• I have just run the numbers based on the capital cities only – the fall in stock levels is a massive 8.92%. The significance of that is Capital cities is where the demand and shortages of stock are. Who cares what oversupply exists out in the sticks, it’s the Capital cities that are the market.

      Maybe it will correct next month, but that’s a lot of catch up needed in January.

      • Can you tell me about Melbourne, your statement implies that all capital cities are in the same boat, but isn’t Melbourne’s city in oversupply and set to get worse with the large number’s of property in the pipeline yet to come ?

      • Substitute the word *large* for *HUGE*.

        I wasnt lying yesterday when I said that I see new builds going on EVERYWHERE down here.

        And the knock-downs of existing residences arguments does not fly with me as the vast majority of builds are dual-occ’s and apartments.

        Stock on market to the MOON!!!

      • bskerr2 – well this is personal opinion only. I’ve been negative on Melbourne for a while. Melbourne only had a fall of 4.2% YOY and from very elevated stock numbers. It’s a less populated city than Sydney with significantly more stock, so that’s a story in itself. I think that Louis provides the numbers for some years so you should go back several years and compare stock numbers and what the market was like at that time. The data is free, so use it, and I know that LVO provides analysis on Melbourne on this site – so “Buy the ticket – take the ride” as Hunter S Thompson would say.

        Each city is different, but as Melbourne is your focus, then I wouldn’t expect any rises soon.

        Whether this makes buying in Melbourne now when there are distressed properties for sale, or whether larger falls are on the way, is entirely your decision.

      • Melbourne seems most likely to be a falling knife for at least 6 to 12 months.

        I don’t trust the Sydney figures. The one month fall is just too large. Even if correct, I wouldn’t be surprised if it’s downsizers who had got sick of Open houses and wanted some peace in the lead up to Christmas and would rather defer than sell at the prices they were being offered. I’d watch the 3 or 6 month averages with more enthusiasm than the one mnth figure.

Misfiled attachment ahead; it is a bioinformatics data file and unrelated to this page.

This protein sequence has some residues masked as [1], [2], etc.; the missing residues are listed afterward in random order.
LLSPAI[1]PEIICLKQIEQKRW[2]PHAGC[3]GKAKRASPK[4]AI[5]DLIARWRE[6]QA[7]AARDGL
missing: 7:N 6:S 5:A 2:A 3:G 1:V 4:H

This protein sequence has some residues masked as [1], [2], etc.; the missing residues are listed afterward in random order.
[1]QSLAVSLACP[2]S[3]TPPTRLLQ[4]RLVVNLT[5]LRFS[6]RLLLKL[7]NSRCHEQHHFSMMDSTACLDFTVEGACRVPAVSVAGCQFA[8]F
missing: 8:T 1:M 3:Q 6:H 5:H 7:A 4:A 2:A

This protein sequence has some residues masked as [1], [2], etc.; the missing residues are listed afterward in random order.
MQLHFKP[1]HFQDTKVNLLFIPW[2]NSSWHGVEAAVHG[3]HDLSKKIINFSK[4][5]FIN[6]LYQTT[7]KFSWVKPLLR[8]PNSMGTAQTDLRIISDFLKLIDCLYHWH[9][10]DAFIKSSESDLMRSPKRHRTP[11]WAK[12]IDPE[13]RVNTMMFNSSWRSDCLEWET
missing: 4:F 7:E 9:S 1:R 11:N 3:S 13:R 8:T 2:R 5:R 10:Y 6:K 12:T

• thomickersMEMBER

        lots of vendors with unsold homes will do 3 months on 3 months off marketing campaigns. Christmas/summer break is a time to “campaign off”

        oldlistings.com.au to the rescue

      • Exactly, if the property wasnt selling in the peak periods why would it over Summer when everyone is away on holidays.

        Off the market and relist afresh when everyone is back in the swing of things…… Only for it to remain on the market unsold yet again πŸ˜€

      • I’ve noticed a lot of properties for sale around here (Adelaide beachside) disappear then reappear a month or so later as ‘new’, as if buyers are that naive. Others get rented out instead. There seemed to be a surge of properties ‘under contract’ just before Christmas, but the prices achieved for a few of these that were published this week were well below asking price. There is also a recognition among sellers that they are not going to get the massive over-inflated price that they dreamed of, so they are staying-put (waiting for prices to rise again no doubt)..